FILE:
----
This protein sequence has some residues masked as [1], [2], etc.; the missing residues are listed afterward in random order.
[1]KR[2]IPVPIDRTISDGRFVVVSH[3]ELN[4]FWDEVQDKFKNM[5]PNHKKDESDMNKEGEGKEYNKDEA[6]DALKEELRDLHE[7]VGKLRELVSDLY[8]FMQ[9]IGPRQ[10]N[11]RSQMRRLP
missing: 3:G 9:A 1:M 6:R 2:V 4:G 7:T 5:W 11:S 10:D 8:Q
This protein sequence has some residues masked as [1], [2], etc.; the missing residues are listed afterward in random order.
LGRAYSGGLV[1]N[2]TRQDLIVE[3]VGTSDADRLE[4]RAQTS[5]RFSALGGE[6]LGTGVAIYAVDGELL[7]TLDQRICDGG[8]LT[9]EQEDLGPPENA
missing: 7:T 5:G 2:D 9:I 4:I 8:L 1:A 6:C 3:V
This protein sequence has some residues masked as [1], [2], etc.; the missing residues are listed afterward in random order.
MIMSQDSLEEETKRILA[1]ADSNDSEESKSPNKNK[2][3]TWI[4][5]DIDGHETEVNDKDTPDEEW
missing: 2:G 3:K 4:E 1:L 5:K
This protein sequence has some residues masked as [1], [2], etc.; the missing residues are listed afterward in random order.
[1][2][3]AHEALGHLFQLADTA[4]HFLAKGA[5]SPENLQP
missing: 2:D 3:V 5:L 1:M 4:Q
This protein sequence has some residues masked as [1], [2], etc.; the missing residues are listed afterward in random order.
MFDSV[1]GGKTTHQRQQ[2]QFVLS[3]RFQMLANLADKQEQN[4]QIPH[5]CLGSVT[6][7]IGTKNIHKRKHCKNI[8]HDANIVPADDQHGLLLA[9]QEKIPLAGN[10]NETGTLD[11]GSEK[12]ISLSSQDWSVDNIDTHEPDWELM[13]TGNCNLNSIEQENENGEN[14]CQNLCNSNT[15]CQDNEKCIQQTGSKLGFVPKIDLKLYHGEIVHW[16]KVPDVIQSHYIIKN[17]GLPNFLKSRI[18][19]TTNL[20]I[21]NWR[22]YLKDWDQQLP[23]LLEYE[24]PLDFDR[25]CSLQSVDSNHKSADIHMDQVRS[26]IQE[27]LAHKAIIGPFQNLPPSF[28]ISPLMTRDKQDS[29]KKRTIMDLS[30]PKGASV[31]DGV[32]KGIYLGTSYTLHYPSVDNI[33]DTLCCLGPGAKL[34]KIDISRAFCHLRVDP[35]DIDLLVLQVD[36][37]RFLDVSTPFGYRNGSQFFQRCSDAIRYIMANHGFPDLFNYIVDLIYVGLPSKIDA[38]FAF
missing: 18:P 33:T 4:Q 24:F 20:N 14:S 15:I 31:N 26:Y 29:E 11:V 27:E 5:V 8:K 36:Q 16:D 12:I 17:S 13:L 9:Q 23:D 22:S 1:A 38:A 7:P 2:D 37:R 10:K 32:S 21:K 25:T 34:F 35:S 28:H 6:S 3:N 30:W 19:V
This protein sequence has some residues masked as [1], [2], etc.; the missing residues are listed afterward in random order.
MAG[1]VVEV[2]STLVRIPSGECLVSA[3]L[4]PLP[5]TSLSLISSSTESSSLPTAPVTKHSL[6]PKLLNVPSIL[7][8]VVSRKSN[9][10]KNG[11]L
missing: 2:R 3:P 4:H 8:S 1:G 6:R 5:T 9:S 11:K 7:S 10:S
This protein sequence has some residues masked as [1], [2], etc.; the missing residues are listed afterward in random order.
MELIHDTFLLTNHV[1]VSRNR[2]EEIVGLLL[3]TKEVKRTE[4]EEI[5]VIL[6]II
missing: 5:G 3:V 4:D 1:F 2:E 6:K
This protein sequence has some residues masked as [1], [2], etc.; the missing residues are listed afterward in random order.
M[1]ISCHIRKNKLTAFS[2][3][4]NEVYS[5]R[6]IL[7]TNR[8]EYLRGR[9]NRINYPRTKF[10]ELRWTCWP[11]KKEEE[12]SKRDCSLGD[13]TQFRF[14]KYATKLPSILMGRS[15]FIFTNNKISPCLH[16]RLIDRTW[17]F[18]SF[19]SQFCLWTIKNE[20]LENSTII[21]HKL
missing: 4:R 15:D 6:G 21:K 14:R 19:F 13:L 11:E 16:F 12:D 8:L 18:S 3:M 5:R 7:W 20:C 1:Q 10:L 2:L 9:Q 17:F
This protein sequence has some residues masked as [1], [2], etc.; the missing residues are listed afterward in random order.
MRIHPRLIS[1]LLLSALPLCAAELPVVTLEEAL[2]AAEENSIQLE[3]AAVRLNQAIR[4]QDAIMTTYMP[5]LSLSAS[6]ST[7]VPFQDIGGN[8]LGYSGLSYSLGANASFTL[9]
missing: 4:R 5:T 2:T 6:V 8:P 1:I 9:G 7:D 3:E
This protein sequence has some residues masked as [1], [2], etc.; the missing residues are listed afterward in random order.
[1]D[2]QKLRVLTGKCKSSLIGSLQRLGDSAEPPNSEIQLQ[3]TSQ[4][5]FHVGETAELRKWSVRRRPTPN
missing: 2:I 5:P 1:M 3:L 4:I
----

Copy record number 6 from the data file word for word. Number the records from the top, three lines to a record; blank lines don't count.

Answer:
This protein sequence has some residues masked as [1], [2], etc.; the missing residues are listed afterward in random order.
MAG[1]VVEV[2]STLVRIPSGECLVSA[3]L[4]PLP[5]TSLSLISSSTESSSLPTAPVTKHSL[6]PKLLNVPSIL[7][8]VVSRKSN[9][10]KNG[11]L
missing: 2:R 3:P 4:H 8:S 1:G 6:R 5:T 9:S 11:K 7:S 10:S